Is a 100 Percent Municipal Bond Portfolio Superior to One of Diversified Investments?
The recent “reader question” article, “Should I Invest in Bonds Even Though I Might Lose Money?” garnered some fascinating investing conversation. Among the thoughtful comments, one in particular stood out, because it was contrary to the typical investing viewpoint.
Randy C.H. responded,
“Stocks, Never. Short term bonds? Not for me. Go to FMSbonds.com and READ!!! Buy short term ONLY if you have a need at a specific date. I bought municipal bonds to mature for and during my daughter’s college. Other than that I bought and buy (since 1984!) LONG term triple exempt Municipal Bonds. The interest rates are MUCH higher and then: BUY AND HOLD. They have made me rich. My coworkers lost nearly half of their retirement funds in 2001 and again in 2008. (Plus they will get to pay taxes and more taxes.) My bonds kept growing, some at 11.25% compounded semiannually. ZERO COUPON bonds grow and grow and for up to 30 years. No reinvestment required and no tax to pay.”
First, let’s take a look at interest rates in a historical context:
Randy started investing in municipal bonds when interest rates were in the low double digits. Imagine that you purchase a 10, 20, or 30 year zero coupon bond at previous historically high interest rates and you’ve locked in that high return for many years. As Randy mentioned, he has bonds paying 11.25%.
The zero coupon bond means that you face no reinvestment risk because the bond is bought at a discount. Zero’s allow the investor to reinvest all of the coupons at the stated interest rate. In contrast, with coupon bonds, when the coupon or interest payment is paid, the investor must reinvest the proceeds and if interest rates have declined since the bond was issued, the investor is faced with lower future returns.
Randy hit on a goldmine strategy from 1984 to 2007. Ten year treasury yields were significantly above the 5 percent long term average yield. And according to Dan Seymour of The Bond Buyer.com in “Muni-Treasury Relationship Trouble”,
“For the 20 years ending in 2007, the yield on 10-year triple-A munis averaged around 80% of the yield on 10-year Treasuries, according to Municipal Market Data.”
In analyzing the above two interest rate graphs, you’ll notice that interest rates were at long term historical highs from about 1981 to 2007.
If you were in a moderate to high income tax level, investing in long term zero coupon bonds would have been an outstanding strategy for growing your principal and preserving capital.
What About Inflation?
These past thirty years, we’re experienced declining interest and inflation rates.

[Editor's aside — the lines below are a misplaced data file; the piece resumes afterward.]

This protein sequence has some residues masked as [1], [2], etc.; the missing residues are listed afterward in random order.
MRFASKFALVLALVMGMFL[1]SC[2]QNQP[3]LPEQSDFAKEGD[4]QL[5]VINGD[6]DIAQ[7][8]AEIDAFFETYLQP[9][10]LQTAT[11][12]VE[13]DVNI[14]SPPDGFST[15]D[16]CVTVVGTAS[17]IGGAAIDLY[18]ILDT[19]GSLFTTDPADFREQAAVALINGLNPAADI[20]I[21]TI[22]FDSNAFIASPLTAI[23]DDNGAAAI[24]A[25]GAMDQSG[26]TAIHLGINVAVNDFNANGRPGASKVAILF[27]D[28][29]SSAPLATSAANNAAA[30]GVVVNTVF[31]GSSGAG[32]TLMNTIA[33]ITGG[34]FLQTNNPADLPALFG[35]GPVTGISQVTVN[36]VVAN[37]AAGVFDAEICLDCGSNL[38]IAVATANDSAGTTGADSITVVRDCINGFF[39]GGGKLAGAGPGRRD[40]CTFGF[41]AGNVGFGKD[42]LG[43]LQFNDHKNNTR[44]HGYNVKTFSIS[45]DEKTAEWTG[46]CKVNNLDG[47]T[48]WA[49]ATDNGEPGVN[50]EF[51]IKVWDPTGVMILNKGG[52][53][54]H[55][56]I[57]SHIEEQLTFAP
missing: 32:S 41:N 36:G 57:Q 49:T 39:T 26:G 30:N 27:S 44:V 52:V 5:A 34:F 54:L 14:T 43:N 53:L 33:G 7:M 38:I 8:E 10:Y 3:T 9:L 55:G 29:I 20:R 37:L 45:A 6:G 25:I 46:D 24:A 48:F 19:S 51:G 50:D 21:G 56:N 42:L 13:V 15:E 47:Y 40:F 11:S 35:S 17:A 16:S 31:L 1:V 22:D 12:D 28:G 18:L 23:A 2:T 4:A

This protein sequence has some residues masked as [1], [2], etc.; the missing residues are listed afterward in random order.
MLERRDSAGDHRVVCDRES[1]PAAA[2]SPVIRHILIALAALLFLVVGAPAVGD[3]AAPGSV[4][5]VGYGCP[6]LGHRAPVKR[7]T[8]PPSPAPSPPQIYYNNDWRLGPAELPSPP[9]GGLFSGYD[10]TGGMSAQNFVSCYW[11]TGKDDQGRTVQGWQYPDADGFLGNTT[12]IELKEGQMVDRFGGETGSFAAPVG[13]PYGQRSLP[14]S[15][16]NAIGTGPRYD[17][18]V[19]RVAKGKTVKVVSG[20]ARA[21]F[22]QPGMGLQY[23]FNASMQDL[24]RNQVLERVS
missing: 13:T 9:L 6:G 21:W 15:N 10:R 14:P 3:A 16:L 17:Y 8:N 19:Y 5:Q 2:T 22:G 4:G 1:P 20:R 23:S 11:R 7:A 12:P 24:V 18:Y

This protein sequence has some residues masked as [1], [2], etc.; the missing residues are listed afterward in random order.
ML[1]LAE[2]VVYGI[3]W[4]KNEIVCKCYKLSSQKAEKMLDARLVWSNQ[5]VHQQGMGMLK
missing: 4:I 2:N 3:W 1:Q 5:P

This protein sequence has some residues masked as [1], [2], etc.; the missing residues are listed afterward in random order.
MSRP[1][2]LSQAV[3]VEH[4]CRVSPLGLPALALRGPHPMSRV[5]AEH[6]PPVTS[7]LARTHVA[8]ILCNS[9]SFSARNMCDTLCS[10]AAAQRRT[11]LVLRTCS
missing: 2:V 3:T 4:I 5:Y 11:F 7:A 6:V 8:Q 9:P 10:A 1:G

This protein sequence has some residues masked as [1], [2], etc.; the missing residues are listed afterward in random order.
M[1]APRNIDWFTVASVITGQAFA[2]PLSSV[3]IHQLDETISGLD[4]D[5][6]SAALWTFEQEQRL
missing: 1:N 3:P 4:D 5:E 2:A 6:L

Why am I mentioning inflation? Well, returns are important, but only if the returns surpass the rate of inflation. And inflation has dropped drastically over the past 30 years, making the real return (difference between the inflation rate and the nominal interest rate) quite fat.
As the graph above shows, interest rates have declined steadily from their highs in the 1980’s to 2.12 percent for the 10 year Treasury (5/15/2015). Yet, up until the past few years, long term treasury yields hovered above their 80 year average of 5%. And municipal bonds have also enjoyed an uncharacteristically rosy time as well. In comparison with their corporate equivalents, munis offered higher after tax yields than would be predicted by their rating.
According to a 2009 paper by Ridgeworth Investments,”…..data shows that the tax-equivalent yield of a municipal bond for a household in the 28% marginal tax bracket has outpaced the yield of Treasuries since 1991. The tax-equivalent yield for investors in higher tax brackets was even greater.”
Combine the rich tax equivalent yields with the low inflation levels beginning in 1984, and you had a perfect environment for investing in long term municipal bonds.
Would You Invest in a 100 Percent Muni Bond Portfolio Today?
Raise your hand if you know what interest rates will be in 10 years.
I’m not seeing a lot of hands going up. That’s because the future is unknowable. We use the past to help guide our future investment decisions. Yet, it’s unrealistic to assume that the future will play out exactly like the past.
That said, if you go back to the first graph, showing 200 years of interest rate data, it’s clear we are at historical highs. Our current central bank – the Federal Reserve – has a goal to keep interest rates and inflation rates within a certain range. They’ve gotten more sophisticated in their strategies and I assume they will continue to moderate these important economic metrics.
We haven’t talked much about comparing bonds and stocks in this article, but as an investor you are always comparing one alternative against other available options.
Bonds are less volatile with traditionally lower long term returns. Over the last 80 years or so, stocks returned approximately 9 percent returns annually.
Anyone who’s had an introductory statistics course is familiar with the concept, “return to the mean”. Simply put, it implies that over long periods of time, prices and returns will return to their historical averages.
If “reversion to the mean” holds true, bonds will eventually return to a 5 percent and stocks to a 9 percent average return. Even if returns are lower going forward, it’s unlikely we’ll see the fat bond yields of last century.
Since the future is unknowable, in spite of Randy’s outstanding success over the past two decades with an all long term municipal bond portfolio, I believe in a diversified portfolio of investment assets.
Banking on one asset to outperform in the future is a risky proposition. And if you happen to be very risk averse or retired, why not tilt your asset allocation towards more fixed assets and fewer stock assets?
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What do you think about an all muni bond portfolio? Would you try it?
A version of this article was previously published.